The top-ranked film in France last week was 99 Francs, based on a best-seller about an advertising executive who confronts the insignificance of his life and decides to end it all. Of course, life gets in the way of his conviction or it would be a very short film.
While not precisely drama or comedy, this kinetically paced, visually eye-popping odyssey might be likened to Network, a social satire grounded in a heightened reality and dripping with black comic observation. It's a story which is universally recognisable and tempered with humour that ought to translate well to most cultures.
Still, comedy of any stripe does not tend to offer a pretty picture at the international box office. Among all genres of movies, it has traditionally translated worst of all across borders. There are exceptions, but the silent clowns long ago retired and their grandchild, Marcel Marceau, took his final bow as 99 Francs entered French multiplexes.
Mr Bean, if not silent, is at least taciturn and physical comedy is a hallmark of his inspired inanities. Though he remains largely a cult figure in the US, his global popularity and recognition is unquestionable - as witness the Iranian guard who invoked his name to describe a British seaman under temporary lock and key.
Local heroes or universal themes'
However, most contemporary comedy is steeped in language and culture and the specificity of Germany's Michael Herbig, Spain's Torrente movies or Tamil superstar Rajinikanth is largely lost in translation.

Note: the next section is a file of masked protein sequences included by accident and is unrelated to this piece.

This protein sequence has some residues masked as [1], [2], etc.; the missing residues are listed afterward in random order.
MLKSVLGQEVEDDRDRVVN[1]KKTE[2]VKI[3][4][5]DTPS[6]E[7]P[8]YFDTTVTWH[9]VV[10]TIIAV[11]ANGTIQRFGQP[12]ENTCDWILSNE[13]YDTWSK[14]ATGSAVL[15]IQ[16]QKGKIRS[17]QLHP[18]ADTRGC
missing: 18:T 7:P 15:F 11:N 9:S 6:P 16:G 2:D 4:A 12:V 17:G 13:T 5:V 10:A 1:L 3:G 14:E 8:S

But it's a shrinking world and subjects and personalities that once seemed alien are finding that international audiences increasingly get the joke, especially when it has a tenable social context. German cinema tapped into the zeitgeist with the black comedy Good Bye Lenin!, and two of the most highly exportable international film-makers are France's Francis Veber and Spain's Pedro Almodovar, both best known for the humorous and outrageous.
Taste for Pie and Bean
Part of the increasing accessibility has to do with specialised cable and satellite channels. But the largest factor is the persistence of the US majors, which in the past would have dismissed many of their comedies as too provincial to play internationally.
Series such as National Lampoon's Vacation and Grumpy Old Men barely received theatrical exposure outside English-language territories in the not-so-distant past.While it's impossible to identify precisely when the tide turned, certainly the success of the teen comedy American Pie contributed to a rethink. The overseas response to such films as There's Something About Mary and My Big Fat Greek Wedding further underlined the potential for films other than action and genre movies to play extremely well in the international arena.
The flipside of the coin has included Bean and Roberto Benigni, and there are dozens of others with potential to cross the Atlantic in the other direction.
What's fascinating about the US experience is that it is now rare for much to be altered in international versions. Some idioms might have to be changed and perhaps a few names, but otherwise the audience appears to be hip to the antics. Or, at least, more attuned than the average movie executive.
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